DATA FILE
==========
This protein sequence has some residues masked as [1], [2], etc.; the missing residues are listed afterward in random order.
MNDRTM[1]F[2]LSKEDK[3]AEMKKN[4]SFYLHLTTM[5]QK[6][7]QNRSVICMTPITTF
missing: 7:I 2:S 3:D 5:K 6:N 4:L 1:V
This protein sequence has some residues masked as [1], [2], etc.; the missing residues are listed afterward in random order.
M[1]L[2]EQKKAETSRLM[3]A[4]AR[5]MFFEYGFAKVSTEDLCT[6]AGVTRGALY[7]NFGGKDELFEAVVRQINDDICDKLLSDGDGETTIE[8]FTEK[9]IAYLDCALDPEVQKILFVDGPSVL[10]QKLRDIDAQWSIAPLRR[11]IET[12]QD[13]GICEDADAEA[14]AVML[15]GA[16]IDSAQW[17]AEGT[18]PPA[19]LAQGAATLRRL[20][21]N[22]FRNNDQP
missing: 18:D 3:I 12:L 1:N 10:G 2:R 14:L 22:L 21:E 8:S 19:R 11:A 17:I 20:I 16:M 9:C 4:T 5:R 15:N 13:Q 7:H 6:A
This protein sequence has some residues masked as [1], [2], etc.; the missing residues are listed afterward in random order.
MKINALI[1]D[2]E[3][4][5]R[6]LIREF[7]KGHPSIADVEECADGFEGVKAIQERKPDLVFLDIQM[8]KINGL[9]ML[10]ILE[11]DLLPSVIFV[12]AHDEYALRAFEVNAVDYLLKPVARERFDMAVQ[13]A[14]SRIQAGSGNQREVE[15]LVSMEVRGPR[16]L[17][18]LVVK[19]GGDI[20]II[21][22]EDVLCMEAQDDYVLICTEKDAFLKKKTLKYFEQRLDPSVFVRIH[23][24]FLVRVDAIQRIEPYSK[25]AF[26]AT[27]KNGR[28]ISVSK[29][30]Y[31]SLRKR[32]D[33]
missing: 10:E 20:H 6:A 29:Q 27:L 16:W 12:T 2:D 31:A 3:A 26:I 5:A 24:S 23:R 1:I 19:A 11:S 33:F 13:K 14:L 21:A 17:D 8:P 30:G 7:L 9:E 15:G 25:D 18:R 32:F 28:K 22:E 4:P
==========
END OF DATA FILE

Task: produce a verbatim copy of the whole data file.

This protein sequence has some residues masked as [1], [2], etc.; the missing residues are listed afterward in random order.
MNDRTM[1]F[2]LSKEDK[3]AEMKKN[4]SFYLHLTTM[5]QK[6][7]QNRSVICMTPITTF
missing: 7:I 2:S 3:D 5:K 6:N 4:L 1:V
This protein sequence has some residues masked as [1], [2], etc.; the missing residues are listed afterward in random order.
M[1]L[2]EQKKAETSRLM[3]A[4]AR[5]MFFEYGFAKVSTEDLCT[6]AGVTRGALY[7]NFGGKDELFEAVVRQINDDICDKLLSDGDGETTIE[8]FTEK[9]IAYLDCALDPEVQKILFVDGPSVL[10]QKLRDIDAQWSIAPLRR[11]IET[12]QD[13]GICEDADAEA[14]AVML[15]GA[16]IDSAQW[17]AEGT[18]PPA[19]LAQGAATLRRL[20][21]N[22]FRNNDQP
missing: 18:D 3:I 12:L 1:N 10:G 2:R 14:L 22:L 21:E 8:S 19:R 11:A 17:I 20:I 16:M 9:C 4:T 5:R 15:N 13:Q 7:H 6:A
This protein sequence has some residues masked as [1], [2], etc.; the missing residues are listed afterward in random order.
MKINALI[1]D[2]E[3][4][5]R[6]LIREF[7]KGHPSIADVEECADGFEGVKAIQERKPDLVFLDIQM[8]KINGL[9]ML[10]ILE[11]DLLPSVIFV[12]AHDEYALRAFEVNAVDYLLKPVARERFDMAVQ[13]A[14]SRIQAGSGNQREVE[15]LVSMEVRGPR[16]L[17][18]LVVK[19]GGDI[20]II[21][22]EDVLCMEAQDDYVLICTEKDAFLKKKTLKYFEQRLDPSVFVRIH[23][24]FLVRVDAIQRIEPYSK[25]AF[26]AT[27]KNGR[28]ISVSK[29][30]Y[31]SLRKR[32]D[33]
missing: 10:E 20:H 6:A 29:Q 27:L 16:W 12:T 2:D 31:A 3:A 26:I 5:A 24:S 23:R 1:I 19:A 11:S 33:F 13:K 14:L 21:A 17:D 8:P 30:G 7:L 9:E 15:G 25:D 18:R 32:F 28:K 22:E 4:P